In chapter 33 of Down and Out in London and in Paris, when the tramps are in the church, why do they ruin the service?
There is an evangelical church with few members in it. But, it opens its doors to a crowd of nearly one hundred men in order that they may have a free tea and some bread. After the men have been taken care of, the organ lets them know that the service is beginning. However, rather than sitting quietly as Orwell as formerly observed, the tramps become unruly and raucous, rolling about in the pews, flicking crumbs of bread onto the congregation. "The tramps treat the service as a purely comical spectacle." For, when Brother Bootle rises and speaks, a tramp utters a most vulgar comment about him.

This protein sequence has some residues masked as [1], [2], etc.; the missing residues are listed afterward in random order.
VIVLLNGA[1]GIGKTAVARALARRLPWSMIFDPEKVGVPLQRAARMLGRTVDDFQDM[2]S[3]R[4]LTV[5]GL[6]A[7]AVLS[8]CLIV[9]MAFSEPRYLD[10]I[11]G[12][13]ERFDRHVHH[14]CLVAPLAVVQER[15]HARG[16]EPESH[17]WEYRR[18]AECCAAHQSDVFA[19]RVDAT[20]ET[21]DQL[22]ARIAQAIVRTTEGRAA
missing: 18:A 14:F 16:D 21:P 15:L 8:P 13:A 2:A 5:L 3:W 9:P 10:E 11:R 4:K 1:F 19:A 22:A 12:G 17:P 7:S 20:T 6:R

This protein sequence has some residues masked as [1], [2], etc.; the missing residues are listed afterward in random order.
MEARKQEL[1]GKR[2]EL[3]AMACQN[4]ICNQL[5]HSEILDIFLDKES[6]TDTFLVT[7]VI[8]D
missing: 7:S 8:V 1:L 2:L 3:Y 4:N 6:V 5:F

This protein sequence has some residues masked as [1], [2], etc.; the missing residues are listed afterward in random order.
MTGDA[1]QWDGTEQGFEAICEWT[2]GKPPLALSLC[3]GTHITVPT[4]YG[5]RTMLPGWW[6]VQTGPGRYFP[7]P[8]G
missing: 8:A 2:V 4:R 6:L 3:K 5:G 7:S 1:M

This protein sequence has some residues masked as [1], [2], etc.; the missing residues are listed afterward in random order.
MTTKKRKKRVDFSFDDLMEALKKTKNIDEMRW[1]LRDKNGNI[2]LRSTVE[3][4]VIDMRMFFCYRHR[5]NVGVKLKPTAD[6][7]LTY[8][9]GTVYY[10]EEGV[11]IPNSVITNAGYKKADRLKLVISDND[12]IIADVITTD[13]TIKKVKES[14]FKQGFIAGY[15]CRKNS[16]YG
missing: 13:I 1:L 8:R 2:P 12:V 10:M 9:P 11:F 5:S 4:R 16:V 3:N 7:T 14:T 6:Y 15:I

While a few kindly souls attempt to have a worship service, the multitude of tramps insist upon preventing it. And, although the minister bravely continues, it becomes apparent that the congregation is intimidated by the tramps. "What could a few old men and women do against a hundred hostile tramps?" Orwell concludes that the bullying tramps take their revenge upon those who have "humiliated them by feeding [them]." For, the charitable congregation has reminded them all too easily of their pitiful state.